Epigenomics, RNA and Gene Regulation Program
Kathrin Plath, PhD
Hanna Mikkola, MD, PhD
The Epigenomics, RNA & Gene Regulation (ERGR) research program promotes UCLA’s outstanding gene regulation researchers to apply their expertise to the cancer problem. It is expected that ERGR insights into the regulatory mechanisms governing the basic molecular and cellular biology of cancer will reveal cancer vulnerabilities that can be targeted by novel strategies to improve cancer diagnosis and treatment. ERGR research program investigators employ diverse model systems to elucidate fundamental mechanisms of gene regulation, from chromatin and transcription to RNA biology, and their alterations in cancer. Program studies extend to regulation of physiological processes that contribute to cancer pathogenesis including cell fate changes, inflammation and metabolism.
The ERGR research program leads in development of new technologies and methodologies including cutting-edge informatics to meet the demands of today’s high-throughput experimental tools and provide expertise to researchers in other UCLA Jonsson Comprehensive Cancer Center research programs. In addition to focusing on mechanisms underlying fundamental epigenomics and gene regulatory processes, the ERGR research program strives to translate their discoveries to pre-clinical and clinical applications. The ERGR membership is drawn from four UCLA schools and partner institution Caltech, representing 12 departments, and thus serves as the intellectual home for researchers with interests broadly related to gene regulation.
The ERGR research program consciously cultivates a collegial environment and many opportunities for exchange of ideas, research findings and scientific discussions among the faculty, senior research fellows, postdocs, students, and clinicians. Such interactions lead to establishment of valuable and fruitful collaborations that raise the quality of ERGR research program science all while inspiring interest in and applications to cancer-related problems. To prepare for future challenges, the ERGR research program anticipates, identifies and recruits new young and established researchers with great potential or outstanding record of accomplishment whose expertise align with program goals and complement ongoing efforts by program faculty.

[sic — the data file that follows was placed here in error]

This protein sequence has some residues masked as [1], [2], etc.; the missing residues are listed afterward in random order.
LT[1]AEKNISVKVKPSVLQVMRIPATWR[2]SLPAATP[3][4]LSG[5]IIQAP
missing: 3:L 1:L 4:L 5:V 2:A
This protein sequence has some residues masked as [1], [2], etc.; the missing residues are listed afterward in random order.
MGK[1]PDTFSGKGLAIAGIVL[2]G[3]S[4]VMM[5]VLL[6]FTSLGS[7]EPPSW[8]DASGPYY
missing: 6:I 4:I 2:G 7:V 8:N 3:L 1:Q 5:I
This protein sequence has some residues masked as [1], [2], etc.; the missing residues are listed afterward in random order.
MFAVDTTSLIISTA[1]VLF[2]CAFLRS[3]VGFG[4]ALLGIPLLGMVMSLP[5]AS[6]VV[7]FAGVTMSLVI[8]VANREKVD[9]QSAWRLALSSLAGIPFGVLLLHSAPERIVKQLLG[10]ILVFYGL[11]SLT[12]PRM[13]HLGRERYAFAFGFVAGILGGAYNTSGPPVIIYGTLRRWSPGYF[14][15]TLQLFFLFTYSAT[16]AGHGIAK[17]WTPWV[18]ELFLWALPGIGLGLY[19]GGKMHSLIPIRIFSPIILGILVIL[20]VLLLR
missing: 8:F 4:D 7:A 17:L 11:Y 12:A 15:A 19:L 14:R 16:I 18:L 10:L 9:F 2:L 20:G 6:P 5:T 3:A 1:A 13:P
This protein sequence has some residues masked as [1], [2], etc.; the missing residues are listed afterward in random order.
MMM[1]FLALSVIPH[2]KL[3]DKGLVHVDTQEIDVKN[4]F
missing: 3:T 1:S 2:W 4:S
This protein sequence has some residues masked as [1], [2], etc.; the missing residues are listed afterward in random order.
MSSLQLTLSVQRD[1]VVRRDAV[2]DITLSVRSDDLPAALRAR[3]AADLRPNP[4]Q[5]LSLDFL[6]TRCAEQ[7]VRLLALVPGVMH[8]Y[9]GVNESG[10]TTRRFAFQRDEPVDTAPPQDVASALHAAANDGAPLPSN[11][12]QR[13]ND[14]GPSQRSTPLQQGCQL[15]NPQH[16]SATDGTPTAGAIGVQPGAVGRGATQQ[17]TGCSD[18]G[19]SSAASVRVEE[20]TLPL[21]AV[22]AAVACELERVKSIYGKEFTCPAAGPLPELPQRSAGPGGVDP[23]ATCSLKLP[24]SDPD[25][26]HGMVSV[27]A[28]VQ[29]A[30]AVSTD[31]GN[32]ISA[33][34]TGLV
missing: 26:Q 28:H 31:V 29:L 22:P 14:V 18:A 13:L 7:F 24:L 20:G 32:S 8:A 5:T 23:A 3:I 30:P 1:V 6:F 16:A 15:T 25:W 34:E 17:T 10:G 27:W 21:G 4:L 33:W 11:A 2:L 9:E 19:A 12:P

The primary goal of the ERGR research program is to bring together the UCLA Jonsson Comprehensive Cancer Center’s critical mass of outstanding gene regulation, epigenomics, RNA biology and bioinformatic researchers to apply their expertise to the cancer problem using modern genomic, proteomic, functional and computational approaches, including cutting-edge single cell technologies. The ERGR research program’s overall guiding principle is to foster the discovery of regulatory mechanisms that control fundamental biological processes whose alterations may contribute to cancer development and progression, with the ultimate goal of helping to defeat cancer.
To achieve its objective, the ERGR research program has three specific aims to:
- Employ diverse model systems including cancer cells and tissues to elucidate fundamental mechanisms of gene regulation, RNA processing, and epigenetics and how these mechanisms are altered in cancer
- Study the molecular regulation of physiological processes that contribute to cancer pathogenesis including metabolism, inflammation and cell proliferation vs. differentiation
- Facilitate the transition of acquired knowledge of gene regulation into clinical applications
Meetings and seminars
- Participation in the UCLA Jonsson Comprehensive Cancer Center seminar series that features invited outside and local faculty
- Weekly journal club and data presentation meetings where different UCLA ERGR labs present recent results or published papers
- UCLA “Leaders in the Field” seminar series where an invited external speaker meets UCLA’s ERGR program researchers and gives an afternoon presentation followed by an open reception
- Annual research program summer barbeque